Muscles rely on lactate dehydrogenase

Problem

Fermentation is an important mechanism for generating ATP in anaerobic conditions, when the cell cannot undergo cellular respiration. In yeast, fermentation is a key step in the beer making process. During fermentation, yeast converts sugars present in the pre-beer mixture into alcohol. This occurs in the absence of oxygen, and produces carbon dioxide as a by-product.
Glycolysis is the first step in this process, where the sugar molecules are broken down into pyruvate. Pyruvate then gets decarboxylated by the enzyme pyruvate decarboxylase. Pyruvate decarboxylase requires two co-factors during catalysis, magnesium and thiamine pyrophosphate (TPP), a vitamin B1 derivative. TPP has a thiazole ring, which is capable of forming a carbanion that nucleophilically attacks the substrate during pyruvate decarboxylase catalysis. The products of the decarboxylation reaction are acetaldehyde and carbon dioxide, which is released as a by-product of the reaction. Next, alcohol dehydrogenase converts acetaldehyde into ethanol. This step requires the co-factor nicotinamide adenine dinucleotide (NADH), which gets oxidized to NAD+ in the process.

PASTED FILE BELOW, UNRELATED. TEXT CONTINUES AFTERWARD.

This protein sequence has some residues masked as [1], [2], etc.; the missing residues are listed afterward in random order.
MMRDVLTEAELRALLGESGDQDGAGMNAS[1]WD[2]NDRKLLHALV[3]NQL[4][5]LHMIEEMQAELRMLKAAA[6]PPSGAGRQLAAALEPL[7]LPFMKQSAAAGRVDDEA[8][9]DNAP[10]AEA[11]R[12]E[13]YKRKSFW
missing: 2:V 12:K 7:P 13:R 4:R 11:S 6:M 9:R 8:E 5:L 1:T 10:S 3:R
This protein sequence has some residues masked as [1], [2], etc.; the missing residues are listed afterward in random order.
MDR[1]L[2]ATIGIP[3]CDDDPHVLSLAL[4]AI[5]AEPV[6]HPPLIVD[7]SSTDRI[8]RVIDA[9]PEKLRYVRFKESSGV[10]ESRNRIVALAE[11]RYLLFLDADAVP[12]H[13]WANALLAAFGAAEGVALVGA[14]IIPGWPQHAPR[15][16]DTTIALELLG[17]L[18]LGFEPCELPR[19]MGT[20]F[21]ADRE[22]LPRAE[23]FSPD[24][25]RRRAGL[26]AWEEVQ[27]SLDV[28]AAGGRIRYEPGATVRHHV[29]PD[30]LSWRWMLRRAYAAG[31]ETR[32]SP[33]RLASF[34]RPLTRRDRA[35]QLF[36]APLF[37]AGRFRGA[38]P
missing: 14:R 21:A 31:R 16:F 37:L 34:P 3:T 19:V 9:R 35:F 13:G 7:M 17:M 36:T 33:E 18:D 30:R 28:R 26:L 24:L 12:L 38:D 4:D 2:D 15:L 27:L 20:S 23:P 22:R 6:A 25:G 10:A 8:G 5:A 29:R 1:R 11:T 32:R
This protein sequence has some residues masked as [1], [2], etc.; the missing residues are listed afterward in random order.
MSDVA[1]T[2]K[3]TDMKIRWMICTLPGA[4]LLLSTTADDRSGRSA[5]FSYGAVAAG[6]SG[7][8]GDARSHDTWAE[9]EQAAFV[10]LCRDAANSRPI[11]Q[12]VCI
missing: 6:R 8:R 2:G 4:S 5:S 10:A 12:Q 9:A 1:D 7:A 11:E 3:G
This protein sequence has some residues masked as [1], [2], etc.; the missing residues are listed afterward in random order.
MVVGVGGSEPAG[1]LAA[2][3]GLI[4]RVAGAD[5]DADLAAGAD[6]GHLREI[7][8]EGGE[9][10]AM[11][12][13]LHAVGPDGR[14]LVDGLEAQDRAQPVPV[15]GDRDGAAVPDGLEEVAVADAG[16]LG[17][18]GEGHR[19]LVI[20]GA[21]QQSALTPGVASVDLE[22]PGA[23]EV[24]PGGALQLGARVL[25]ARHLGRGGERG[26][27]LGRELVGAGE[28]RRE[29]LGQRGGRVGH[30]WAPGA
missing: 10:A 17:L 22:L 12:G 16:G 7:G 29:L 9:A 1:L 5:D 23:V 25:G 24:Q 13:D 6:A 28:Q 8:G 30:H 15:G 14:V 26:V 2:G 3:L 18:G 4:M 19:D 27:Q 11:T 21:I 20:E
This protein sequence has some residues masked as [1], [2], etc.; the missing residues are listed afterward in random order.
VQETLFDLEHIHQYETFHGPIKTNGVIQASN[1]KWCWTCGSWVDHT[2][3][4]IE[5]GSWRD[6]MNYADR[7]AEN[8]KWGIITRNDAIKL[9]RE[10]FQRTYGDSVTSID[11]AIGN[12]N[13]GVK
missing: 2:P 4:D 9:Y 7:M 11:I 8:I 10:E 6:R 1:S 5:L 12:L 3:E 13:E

Humans undergo fermentation in anaerobic conditions, for example, when muscles run out of oxygen during exercise. However, unlike in yeast cells, pyruvate gets catalyzed into lactic acid by the enzyme lactate dehydrogenase. This reaction also oxidizes NADH to NAD+. Lactic acid buildup is responsible for muscle fatigue, and, as muscles do not have a way to metabolize lactic acid, lactic acid is mainly removed by the bloodstream and subsequently broken down in the liver.